THE ESSENTIALGUIDE TO
The purpose of this paper is to help you specify a digital vision system by providing an introduction to digitalframe grabbers. We’ll start by considering when a digital solution is appropriate. Following that, we’ll presenta discussion on key characteristics of digital frame grabbers and the decisions and tradeoffs you need to makein selecting the best solution.
1. Digital or Analog?
Advantages of a Digital Solution:
Digital is the preferred solution for applications that require higher resolution images, deeper gray scale,faster frame rates and better signal quality than can be found with a standard analog camera.
The resolution of most analog cameras is effectively limited by their historical link to television standards andthe corresponding analog signal used to transmit the image to the receiver. On the one hand, this compatibility
has allowed machine vision designers to take advantage of the tremendous variety of equipment and technolo-gy available and the enormous economy of scale from the television industry. On the other hand, it has oftenlimitedtheir solutions to less than 13 MHz data rates and hence to deliver images on the order of 720 x 485pixels.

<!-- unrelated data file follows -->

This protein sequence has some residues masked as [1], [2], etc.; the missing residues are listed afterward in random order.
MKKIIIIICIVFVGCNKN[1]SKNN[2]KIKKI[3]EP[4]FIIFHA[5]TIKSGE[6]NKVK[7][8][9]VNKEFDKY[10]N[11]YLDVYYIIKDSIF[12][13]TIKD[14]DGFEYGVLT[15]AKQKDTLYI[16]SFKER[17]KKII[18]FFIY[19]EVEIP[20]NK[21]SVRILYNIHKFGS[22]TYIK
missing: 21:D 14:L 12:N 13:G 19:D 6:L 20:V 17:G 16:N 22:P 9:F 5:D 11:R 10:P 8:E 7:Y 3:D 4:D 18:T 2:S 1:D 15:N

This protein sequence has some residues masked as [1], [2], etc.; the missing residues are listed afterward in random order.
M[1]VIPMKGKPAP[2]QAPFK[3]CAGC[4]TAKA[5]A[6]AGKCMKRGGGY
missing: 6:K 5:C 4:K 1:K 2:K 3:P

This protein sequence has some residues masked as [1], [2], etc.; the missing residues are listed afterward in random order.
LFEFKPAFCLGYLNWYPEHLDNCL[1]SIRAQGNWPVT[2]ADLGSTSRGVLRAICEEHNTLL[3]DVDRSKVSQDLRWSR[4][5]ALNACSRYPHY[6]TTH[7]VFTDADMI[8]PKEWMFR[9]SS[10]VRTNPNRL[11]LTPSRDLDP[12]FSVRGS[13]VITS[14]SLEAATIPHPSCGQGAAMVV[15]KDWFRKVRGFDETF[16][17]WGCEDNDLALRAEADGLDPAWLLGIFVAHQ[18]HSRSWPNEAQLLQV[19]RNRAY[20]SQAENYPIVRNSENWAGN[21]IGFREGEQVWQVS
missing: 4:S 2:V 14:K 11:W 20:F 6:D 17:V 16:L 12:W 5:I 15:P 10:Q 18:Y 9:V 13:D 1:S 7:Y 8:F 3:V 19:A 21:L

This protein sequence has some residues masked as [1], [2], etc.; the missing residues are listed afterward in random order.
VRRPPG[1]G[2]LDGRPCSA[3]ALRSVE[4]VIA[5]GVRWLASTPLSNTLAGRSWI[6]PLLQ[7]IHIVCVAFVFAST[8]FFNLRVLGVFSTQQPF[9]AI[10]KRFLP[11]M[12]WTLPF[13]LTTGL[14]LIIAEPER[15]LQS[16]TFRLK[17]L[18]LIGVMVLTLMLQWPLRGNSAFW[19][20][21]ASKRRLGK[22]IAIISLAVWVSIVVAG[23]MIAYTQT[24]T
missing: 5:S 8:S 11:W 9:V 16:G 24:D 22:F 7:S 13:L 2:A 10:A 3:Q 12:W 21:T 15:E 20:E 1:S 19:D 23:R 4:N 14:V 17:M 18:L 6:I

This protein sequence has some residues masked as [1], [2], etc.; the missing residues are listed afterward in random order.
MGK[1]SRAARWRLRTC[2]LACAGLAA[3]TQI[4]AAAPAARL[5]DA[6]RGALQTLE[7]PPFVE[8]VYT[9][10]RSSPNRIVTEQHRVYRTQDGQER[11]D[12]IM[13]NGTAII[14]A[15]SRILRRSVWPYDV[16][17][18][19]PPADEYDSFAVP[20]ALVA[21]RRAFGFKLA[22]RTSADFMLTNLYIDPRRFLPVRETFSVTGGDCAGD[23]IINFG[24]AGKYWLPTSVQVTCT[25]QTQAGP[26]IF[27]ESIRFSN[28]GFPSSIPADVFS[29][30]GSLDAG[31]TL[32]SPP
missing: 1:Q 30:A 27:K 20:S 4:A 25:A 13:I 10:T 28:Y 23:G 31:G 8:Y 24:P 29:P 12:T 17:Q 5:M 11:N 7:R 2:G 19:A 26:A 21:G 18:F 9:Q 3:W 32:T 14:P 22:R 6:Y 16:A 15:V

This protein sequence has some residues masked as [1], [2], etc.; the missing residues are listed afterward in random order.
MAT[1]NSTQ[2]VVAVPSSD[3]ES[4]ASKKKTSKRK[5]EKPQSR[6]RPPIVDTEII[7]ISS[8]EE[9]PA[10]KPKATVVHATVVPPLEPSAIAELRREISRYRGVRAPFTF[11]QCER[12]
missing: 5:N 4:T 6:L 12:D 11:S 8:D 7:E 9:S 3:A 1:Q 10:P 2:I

While non-standard analog cameras are available that produce higher resolution images, costs increase oncethe decision has been made to move away from the familiar territory of standard video, whether the camera isanalog or digital. And as we will see in the discussion that follows, digital cameras bring so many additionaladvantages that non-standard analog cameras tend to offer only short-term solutions.Since digital cameras are not limited by compatibility with television standards, camera resolutions can soar tothe limits of technology. Digital area scan cameras with 2K x 2K pixels are commonplace and digital line scancameras are readily available with resolutions greater than 4K pixels.
While enhanced spatial resolution can often allow you to simplify your image analysis by capturing finerobject details, higher spatial resolution may not be the answer if changes in brightness across the object of
interest are subtle. Improving the imaging system’s ability to discern finer changes in brightness — to delivermore bits of gray scale — can allow image analysis software to pick out details that would otherwise be over-
looked, even when additional spatial information is available. This is an area where digital cameras reallyexcel and where analog cameras quickly falter.